Plus, Garth’s storytelling works best with a certain open style. I tend not to heavily shadow faces when I’m doing Garth’s war stories as for whatever reason it feels right to leave those faces open. And so it’s possible Steve and I would stylistically overlap because we’re both doing stuff for Garth.

The Lion and the Eagle #1 by Garth Ennis - Art by PJ Holden
The Lion and the Eagle #1 by Garth Ennis - Art by PJ Holden
The Lion and the Eagle #1 by Garth Ennis - Art by PJ Holden

Why do Garth’s scripts for war stories work best when interpreted with a clean and open style?

Well, primarily, it feels right. I do love adding big heavy shadows in faces but that’s quite a melodramatic style that suits things like Batman or Dredd, but for Garth’s much more naturalistic dialogue, it just feels wrong.

That’s not to say it’s never appropriate, I’m sure if I ever end up doing something like the Punisher, there’ll be moments in that where a heavily shadowed face will work, but certainly the war stories are naturalistic story telling where the big moments are often large panels of action.

So, in essence, the comparison with Steve Dillon is fair?

Well, it’s a flattering comparison, so I’ll take it!

Our thanks to PJ Holden for taking time out of his schedule for this interview

The Lion and the Eagle #1 is available now in all good comic shops, with #2 on sale from 23rd March 2022

The Lion and the Eagle #1 - Incentive Cover by Keith Burns
The Lion and the Eagle #1 – Incentive Cover by Keith Burns

Writer: Garth Ennis
Artist: PJ Holden
Colourist: Matt Milla
Letterer: Rob Steen
Cover: Tim Bradstreet
Incentive Cover: Keith Burns

Oversized prestige format miniseries from the mind of Garth Ennis!

1944: Imperial Japan still commands most of Asia. Determined to regain their hold on Burma, the British send a special forces unit – the Chindits – deep behind Japanese lines. Their mission is to attack the enemy wherever they find him. What awaits them is a nightmare equal to anything the Second World War can deliver.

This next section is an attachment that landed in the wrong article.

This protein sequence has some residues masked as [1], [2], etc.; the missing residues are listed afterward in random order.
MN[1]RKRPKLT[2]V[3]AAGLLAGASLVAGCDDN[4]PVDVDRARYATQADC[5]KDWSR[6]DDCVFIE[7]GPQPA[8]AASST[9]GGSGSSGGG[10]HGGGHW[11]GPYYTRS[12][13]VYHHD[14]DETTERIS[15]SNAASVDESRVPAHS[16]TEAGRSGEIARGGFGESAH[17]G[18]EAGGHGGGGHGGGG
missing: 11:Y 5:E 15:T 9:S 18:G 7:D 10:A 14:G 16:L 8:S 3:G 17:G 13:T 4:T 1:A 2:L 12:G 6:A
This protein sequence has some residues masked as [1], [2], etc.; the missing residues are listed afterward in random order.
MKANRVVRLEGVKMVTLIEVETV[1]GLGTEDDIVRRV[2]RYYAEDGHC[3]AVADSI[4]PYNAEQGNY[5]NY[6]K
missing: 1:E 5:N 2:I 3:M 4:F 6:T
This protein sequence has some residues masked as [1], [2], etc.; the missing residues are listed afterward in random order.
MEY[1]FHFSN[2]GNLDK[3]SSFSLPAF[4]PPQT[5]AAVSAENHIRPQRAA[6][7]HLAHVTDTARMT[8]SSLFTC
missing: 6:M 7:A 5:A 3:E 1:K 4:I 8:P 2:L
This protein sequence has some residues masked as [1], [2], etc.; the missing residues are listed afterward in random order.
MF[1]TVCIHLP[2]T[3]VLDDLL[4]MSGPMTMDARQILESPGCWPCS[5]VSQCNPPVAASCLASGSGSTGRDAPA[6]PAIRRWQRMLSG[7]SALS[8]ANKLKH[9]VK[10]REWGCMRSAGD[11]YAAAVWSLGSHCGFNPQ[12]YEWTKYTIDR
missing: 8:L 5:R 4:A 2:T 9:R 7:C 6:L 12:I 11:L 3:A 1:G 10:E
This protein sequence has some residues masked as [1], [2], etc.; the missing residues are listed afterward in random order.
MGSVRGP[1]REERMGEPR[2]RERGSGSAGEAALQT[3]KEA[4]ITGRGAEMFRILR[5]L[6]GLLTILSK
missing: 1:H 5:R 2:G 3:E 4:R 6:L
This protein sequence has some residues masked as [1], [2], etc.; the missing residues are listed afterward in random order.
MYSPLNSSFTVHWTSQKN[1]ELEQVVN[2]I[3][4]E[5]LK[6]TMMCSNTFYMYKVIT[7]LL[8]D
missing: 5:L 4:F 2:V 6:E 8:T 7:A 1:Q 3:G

Colonel Keith Crosby and Doctor Alistair Whitamore have old scores to settle, being veterans of the long retreat through Burma two years before. But neither the jungle nor the foe have gotten any less savage, and when the shooting starts and the Japanese descend on the smaller British force in their midst, every man will be tested to his limit.

“The conflict between the British and Japanese in Burma is almost lost to history now,” says Garth Ennis.”indeed, the British soldiers who fought there came to refer to themselves as The Forgotten Army. That’s partly what drew me to their story, a chance to keep alive the memories of the men who faced Imperial Japan.

  • The Lion and the Eagle #1 - Cover by Tim Bradstreet
  • The Lion and the Eagle #2 - Cover by Tim Bradstreet
  • The Lion and the Eagle #3 - Cover by Tim Bradstreet - on sale from 27th April 2022
  • The Lion and the Eagle #4 - Cover by Tim Bradstreet - on sale from 25th May 2022

The Lion and the Eagle #1 is available now in all good comic shops, with #2 on sale from 23rd March 2022

Categories: Comic Creator Interviews, Comic Creator Spotlight, Comics, Creating Comics, downthetubes Comics News, downthetubes News, Features